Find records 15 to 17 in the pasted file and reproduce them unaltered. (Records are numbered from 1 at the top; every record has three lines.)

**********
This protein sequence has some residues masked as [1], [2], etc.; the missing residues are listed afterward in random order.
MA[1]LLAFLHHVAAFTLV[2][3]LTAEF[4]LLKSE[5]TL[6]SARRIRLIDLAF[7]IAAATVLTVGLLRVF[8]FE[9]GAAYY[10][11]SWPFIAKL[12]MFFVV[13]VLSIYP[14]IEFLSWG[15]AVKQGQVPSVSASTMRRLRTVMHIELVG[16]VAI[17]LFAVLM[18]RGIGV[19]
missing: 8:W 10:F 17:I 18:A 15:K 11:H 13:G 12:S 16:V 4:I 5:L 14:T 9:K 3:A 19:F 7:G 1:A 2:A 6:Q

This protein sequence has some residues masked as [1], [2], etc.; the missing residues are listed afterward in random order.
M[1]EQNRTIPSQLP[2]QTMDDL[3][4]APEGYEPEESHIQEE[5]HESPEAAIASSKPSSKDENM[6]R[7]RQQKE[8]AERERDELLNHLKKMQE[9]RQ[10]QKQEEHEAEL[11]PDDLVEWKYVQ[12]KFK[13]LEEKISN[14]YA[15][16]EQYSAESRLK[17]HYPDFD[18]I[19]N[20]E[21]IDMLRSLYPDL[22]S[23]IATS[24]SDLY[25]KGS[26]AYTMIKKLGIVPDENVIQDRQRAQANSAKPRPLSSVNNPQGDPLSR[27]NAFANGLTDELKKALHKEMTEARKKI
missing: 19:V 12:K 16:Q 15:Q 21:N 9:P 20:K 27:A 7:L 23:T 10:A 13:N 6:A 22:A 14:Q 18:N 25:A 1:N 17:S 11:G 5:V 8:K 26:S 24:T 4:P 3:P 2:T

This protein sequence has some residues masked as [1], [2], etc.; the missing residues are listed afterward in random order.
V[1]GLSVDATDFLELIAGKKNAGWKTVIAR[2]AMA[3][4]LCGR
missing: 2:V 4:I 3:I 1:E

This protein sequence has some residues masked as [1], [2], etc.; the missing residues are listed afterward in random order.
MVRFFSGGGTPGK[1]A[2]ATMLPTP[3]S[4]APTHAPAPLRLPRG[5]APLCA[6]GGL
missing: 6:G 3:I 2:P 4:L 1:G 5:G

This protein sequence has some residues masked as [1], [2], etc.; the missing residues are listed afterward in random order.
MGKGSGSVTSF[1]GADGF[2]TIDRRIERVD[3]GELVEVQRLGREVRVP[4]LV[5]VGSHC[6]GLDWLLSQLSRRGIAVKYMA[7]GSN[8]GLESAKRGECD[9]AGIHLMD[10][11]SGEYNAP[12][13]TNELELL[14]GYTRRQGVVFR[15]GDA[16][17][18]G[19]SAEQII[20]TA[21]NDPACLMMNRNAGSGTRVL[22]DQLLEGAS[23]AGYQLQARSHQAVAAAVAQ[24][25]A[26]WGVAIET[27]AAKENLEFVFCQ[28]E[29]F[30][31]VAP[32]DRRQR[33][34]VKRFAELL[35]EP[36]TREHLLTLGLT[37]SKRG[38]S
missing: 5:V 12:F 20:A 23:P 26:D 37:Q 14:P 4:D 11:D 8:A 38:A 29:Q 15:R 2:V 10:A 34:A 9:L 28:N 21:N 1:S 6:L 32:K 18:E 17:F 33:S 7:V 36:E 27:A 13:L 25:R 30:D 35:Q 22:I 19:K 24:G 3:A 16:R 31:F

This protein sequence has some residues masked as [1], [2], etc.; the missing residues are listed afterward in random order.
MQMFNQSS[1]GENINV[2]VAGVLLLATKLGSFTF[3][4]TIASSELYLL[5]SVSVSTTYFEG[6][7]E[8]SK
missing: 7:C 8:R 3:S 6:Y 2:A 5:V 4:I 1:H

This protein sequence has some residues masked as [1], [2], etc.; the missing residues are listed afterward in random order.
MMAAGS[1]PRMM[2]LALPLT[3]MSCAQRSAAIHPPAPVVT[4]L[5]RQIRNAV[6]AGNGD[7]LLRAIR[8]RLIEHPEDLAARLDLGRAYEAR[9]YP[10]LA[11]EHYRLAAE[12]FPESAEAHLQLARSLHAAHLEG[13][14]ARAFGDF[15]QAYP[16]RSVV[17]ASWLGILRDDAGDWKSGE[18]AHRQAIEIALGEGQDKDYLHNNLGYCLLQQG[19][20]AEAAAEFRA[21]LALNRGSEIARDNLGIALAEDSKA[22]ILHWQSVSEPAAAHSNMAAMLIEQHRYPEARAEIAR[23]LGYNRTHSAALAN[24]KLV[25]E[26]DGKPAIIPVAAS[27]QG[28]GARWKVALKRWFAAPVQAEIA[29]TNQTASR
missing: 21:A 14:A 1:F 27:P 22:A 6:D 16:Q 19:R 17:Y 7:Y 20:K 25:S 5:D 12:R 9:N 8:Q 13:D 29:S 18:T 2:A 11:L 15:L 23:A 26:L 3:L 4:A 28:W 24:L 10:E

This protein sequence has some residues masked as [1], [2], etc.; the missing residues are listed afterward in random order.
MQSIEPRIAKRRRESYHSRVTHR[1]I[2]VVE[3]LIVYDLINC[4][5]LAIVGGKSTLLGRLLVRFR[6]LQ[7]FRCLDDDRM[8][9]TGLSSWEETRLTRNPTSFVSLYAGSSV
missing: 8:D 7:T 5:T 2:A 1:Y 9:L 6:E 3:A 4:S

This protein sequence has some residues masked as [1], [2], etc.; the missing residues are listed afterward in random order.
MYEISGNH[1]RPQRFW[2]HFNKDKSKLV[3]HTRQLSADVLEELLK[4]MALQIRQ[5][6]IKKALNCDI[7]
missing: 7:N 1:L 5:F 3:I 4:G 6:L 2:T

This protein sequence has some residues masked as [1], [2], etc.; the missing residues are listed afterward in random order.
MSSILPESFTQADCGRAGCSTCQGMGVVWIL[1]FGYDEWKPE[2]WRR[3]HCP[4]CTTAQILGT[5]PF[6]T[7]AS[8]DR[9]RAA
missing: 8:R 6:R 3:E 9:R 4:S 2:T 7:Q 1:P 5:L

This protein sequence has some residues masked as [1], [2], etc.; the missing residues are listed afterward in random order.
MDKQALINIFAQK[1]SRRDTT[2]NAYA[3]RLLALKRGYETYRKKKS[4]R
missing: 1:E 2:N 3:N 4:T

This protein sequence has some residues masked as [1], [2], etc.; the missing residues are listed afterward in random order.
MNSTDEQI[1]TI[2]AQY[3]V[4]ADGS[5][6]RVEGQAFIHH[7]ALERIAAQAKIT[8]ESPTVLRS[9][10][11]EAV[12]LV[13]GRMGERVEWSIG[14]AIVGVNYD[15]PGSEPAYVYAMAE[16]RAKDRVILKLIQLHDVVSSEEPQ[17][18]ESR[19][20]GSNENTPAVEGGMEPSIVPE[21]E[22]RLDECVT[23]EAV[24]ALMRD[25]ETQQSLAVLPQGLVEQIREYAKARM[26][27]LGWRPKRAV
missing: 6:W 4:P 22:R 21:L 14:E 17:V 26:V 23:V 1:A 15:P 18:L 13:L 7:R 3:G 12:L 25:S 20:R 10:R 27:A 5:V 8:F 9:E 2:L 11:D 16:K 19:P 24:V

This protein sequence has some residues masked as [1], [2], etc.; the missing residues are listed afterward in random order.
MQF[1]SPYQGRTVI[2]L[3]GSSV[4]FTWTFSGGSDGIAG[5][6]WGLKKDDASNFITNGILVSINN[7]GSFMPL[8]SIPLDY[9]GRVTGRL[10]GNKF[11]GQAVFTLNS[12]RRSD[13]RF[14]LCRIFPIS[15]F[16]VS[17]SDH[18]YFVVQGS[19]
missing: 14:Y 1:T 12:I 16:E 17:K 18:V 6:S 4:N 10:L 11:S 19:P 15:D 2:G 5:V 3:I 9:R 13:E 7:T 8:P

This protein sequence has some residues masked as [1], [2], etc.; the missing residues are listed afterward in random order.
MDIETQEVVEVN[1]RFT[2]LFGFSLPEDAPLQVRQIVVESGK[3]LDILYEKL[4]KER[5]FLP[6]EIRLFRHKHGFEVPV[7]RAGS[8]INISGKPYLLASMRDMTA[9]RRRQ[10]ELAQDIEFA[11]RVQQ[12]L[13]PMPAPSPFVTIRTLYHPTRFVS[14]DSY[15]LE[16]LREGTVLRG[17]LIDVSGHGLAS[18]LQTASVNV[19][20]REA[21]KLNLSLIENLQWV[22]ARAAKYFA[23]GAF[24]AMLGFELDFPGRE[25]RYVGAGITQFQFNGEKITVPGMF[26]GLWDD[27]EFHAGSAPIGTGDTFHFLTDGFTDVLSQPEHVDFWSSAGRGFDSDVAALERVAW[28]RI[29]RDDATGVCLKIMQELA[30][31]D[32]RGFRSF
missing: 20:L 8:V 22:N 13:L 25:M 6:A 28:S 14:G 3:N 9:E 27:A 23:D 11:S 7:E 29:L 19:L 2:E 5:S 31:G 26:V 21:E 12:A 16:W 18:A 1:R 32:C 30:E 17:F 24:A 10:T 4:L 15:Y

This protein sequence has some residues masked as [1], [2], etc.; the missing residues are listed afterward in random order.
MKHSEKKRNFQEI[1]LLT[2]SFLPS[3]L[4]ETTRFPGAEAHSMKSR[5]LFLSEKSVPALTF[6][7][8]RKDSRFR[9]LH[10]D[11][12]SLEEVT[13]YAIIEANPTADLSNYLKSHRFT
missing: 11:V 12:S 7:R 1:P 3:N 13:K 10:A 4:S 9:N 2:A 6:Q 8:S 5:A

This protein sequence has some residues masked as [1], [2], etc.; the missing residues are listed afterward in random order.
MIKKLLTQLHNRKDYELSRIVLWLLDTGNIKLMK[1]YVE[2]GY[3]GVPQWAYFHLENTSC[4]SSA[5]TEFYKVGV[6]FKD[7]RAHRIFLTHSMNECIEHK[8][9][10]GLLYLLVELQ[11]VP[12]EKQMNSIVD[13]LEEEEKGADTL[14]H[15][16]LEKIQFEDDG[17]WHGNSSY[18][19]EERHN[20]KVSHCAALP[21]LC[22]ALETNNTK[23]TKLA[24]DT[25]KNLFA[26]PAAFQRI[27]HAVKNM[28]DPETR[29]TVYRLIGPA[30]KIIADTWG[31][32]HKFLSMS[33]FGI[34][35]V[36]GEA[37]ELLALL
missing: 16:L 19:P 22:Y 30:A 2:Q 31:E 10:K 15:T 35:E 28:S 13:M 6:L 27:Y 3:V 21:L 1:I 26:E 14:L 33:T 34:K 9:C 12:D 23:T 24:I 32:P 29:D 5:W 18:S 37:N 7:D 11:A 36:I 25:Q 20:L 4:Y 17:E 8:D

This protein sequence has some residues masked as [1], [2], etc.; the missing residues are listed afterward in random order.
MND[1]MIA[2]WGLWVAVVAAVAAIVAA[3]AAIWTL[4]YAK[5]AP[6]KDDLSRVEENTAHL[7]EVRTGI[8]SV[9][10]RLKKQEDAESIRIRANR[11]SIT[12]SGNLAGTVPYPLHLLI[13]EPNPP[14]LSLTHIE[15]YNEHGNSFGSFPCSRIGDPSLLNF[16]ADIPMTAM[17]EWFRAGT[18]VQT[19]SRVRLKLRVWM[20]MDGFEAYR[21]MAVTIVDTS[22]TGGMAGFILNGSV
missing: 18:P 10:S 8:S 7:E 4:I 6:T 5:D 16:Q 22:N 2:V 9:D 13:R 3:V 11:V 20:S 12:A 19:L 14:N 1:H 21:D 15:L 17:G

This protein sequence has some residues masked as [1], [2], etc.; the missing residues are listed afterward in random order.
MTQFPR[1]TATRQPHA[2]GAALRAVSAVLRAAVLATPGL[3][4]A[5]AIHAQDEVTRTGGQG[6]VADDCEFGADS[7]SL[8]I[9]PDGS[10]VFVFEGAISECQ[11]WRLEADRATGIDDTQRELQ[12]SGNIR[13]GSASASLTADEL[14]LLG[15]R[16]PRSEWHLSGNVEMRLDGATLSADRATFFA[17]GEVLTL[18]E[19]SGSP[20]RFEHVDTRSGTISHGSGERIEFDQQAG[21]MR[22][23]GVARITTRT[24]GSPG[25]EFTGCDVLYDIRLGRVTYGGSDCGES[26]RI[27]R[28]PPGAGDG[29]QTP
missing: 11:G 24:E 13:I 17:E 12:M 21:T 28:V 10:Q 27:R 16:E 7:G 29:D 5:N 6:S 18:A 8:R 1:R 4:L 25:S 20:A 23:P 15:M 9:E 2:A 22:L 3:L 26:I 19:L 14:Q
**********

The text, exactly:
This protein sequence has some residues masked as [1], [2], etc.; the missing residues are listed afterward in random order.
MKHSEKKRNFQEI[1]LLT[2]SFLPS[3]L[4]ETTRFPGAEAHSMKSR[5]LFLSEKSVPALTF[6][7][8]RKDSRFR[9]LH[10]D[11][12]SLEEVT[13]YAIIEANPTADLSNYLKSHRFT
missing: 11:V 12:S 7:R 1:P 3:N 13:K 10:A 4:S 9:N 2:A 6:Q 8:S 5:A

This protein sequence has some residues masked as [1], [2], etc.; the missing residues are listed afterward in random order.
MIKKLLTQLHNRKDYELSRIVLWLLDTGNIKLMK[1]YVE[2]GY[3]GVPQWAYFHLENTSC[4]SSA[5]TEFYKVGV[6]FKD[7]RAHRIFLTHSMNECIEHK[8][9][10]GLLYLLVELQ[11]VP[12]EKQMNSIVD[13]LEEEEKGADTL[14]H[15][16]LEKIQFEDDG[17]WHGNSSY[18][19]EERHN[20]KVSHCAALP[21]LC[22]ALETNNTK[23]TKLA[24]DT[25]KNLFA[26]PAAFQRI[27]HAVKNM[28]DPETR[29]TVYRLIGPA[30]KIIADTWG[31][32]HKFLSMS[33]FGI[34][35]V[36]GEA[37]ELLALL
missing: 16:L 19:P 22:Y 30:A 2:Q 31:E 10:K 15:T 35:E 28:S 13:M 6:L 27:Y 3:V 21:L 1:I 26:E 14:L 33:T 34:K 9:C 12:D 23:T 24:I 32:P 29:D 5:W 18:S 37:N 7:D 11:A 36:I 25:Q 20:L 4:Y 17:E 8:D

This protein sequence has some residues masked as [1], [2], etc.; the missing residues are listed afterward in random order.
MND[1]MIA[2]WGLWVAVVAAVAAIVAA[3]AAIWTL[4]YAK[5]AP[6]KDDLSRVEENTAHL[7]EVRTGI[8]SV[9][10]RLKKQEDAESIRIRANR[11]SIT[12]SGNLAGTVPYPLHLLI[13]EPNPP[14]LSLTHIE[15]YNEHGNSFGSFPCSRIGDPSLLNF[16]ADIPMTAM[17]EWFRAGT[18]VQT[19]SRVRLKLRVWM[20]MDGFEAYR[21]MAVTIVDTS[22]TGGMAGFILNGSV
missing: 18:P 10:S 8:S 7:E 4:I 6:T 5:D 16:Q 22:N 2:V 9:D 13:R 3:V 11:V 20:S 12:A 19:L 14:N 1:H 21:D 15:L 17:G